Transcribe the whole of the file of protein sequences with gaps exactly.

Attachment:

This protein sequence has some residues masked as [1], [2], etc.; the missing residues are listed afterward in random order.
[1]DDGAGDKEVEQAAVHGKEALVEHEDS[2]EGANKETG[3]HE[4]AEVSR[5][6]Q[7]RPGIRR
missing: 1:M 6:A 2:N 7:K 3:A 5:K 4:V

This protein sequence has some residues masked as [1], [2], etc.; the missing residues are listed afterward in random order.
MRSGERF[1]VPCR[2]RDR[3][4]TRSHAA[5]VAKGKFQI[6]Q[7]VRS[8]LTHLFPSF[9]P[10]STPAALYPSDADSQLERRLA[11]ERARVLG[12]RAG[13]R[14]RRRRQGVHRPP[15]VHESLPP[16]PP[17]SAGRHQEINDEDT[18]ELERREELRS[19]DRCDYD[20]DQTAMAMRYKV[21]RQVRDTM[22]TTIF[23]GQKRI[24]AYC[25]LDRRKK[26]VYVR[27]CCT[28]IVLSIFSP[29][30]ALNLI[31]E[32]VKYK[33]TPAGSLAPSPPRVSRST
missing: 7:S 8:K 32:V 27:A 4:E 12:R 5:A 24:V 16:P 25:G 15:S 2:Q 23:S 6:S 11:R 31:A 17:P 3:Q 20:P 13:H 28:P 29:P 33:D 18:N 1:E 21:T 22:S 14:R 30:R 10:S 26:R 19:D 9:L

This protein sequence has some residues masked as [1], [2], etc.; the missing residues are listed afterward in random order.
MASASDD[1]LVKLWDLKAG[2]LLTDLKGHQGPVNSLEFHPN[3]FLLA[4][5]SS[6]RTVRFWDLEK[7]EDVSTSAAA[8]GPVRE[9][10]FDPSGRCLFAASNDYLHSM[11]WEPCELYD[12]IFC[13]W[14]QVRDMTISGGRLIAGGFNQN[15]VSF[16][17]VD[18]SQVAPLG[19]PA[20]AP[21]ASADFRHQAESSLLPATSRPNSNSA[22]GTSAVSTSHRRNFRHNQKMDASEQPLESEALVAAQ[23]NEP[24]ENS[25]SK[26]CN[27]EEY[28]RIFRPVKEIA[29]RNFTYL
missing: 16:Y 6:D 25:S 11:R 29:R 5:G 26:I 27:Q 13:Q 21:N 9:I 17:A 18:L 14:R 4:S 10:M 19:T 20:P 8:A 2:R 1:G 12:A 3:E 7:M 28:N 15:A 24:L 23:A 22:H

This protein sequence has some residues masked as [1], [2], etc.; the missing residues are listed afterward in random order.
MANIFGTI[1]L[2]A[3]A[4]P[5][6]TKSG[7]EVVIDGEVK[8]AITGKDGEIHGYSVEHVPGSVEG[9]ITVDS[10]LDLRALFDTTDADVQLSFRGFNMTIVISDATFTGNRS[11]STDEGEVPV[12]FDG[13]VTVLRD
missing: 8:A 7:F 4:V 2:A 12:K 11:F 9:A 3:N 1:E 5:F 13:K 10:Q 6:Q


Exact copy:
This protein sequence has some residues masked as [1], [2], etc.; the missing residues are listed afterward in random order.
[1]DDGAGDKEVEQAAVHGKEALVEHEDS[2]EGANKETG[3]HE[4]AEVSR[5][6]Q[7]RPGIRR
missing: 1:M 6:A 2:N 7:K 3:A 5:K 4:V

This protein sequence has some residues masked as [1], [2], etc.; the missing residues are listed afterward in random order.
MRSGERF[1]VPCR[2]RDR[3][4]TRSHAA[5]VAKGKFQI[6]Q[7]VRS[8]LTHLFPSF[9]P[10]STPAALYPSDADSQLERRLA[11]ERARVLG[12]RAG[13]R[14]RRRRQGVHRPP[15]VHESLPP[16]PP[17]SAGRHQEINDEDT[18]ELERREELRS[19]DRCDYD[20]DQTAMAMRYKV[21]RQVRDTM[22]TTIF[23]GQKRI[24]AYC[25]LDRRKK[26]VYVR[27]CCT[28]IVLSIFSP[29][30]ALNLI[31]E[32]VKYK[33]TPAGSLAPSPPRVSRST
missing: 7:S 8:K 32:V 27:A 4:E 12:R 5:A 24:V 16:P 25:G 15:S 2:Q 23:S 6:S 11:R 31:A 17:P 3:Q 20:P 13:H 28:P 29:P 33:D 18:N 1:E 21:T 22:S 14:R 30:R 10:S 26:R 19:D 9:L

This protein sequence has some residues masked as [1], [2], etc.; the missing residues are listed afterward in random order.
MASASDD[1]LVKLWDLKAG[2]LLTDLKGHQGPVNSLEFHPN[3]FLLA[4][5]SS[6]RTVRFWDLEK[7]EDVSTSAAA[8]GPVRE[9][10]FDPSGRCLFAASNDYLHSM[11]WEPCELYD[12]IFC[13]W[14]QVRDMTISGGRLIAGGFNQN[15]VSF[16][17]VD[18]SQVAPLG[19]PA[20]AP[21]ASADFRHQAESSLLPATSRPNSNSA[22]GTSAVSTSHRRNFRHNQKMDASEQPLESEALVAAQ[23]NEP[24]ENS[25]SK[26]CN[27]EEY[28]RIFRPVKEIA[29]RNFTYL
missing: 16:Y 6:D 25:S 11:R 29:R 5:G 26:I 27:Q 13:Q 21:N 9:I 17:A 18:L 14:R 4:S 10:M 19:T 20:P 8:A 2:R 1:G 12:A 3:E 7:M 28:N 15:A 24:L 23:A 22:H

This protein sequence has some residues masked as [1], [2], etc.; the missing residues are listed afterward in random order.
MANIFGTI[1]L[2]A[3]A[4]P[5][6]TKSG[7]EVVIDGEVK[8]AITGKDGEIHGYSVEHVPGSVEG[9]ITVDS[10]LDLRALFDTTDADVQLSFRGFNMTIVISDATFTGNRS[11]STDEGEVPV[12]FDG[13]VTVLRD
missing: 8:A 7:F 4:V 2:A 12:K 11:F 9:A 3:N 1:E 5:F 13:K 10:Q 6:Q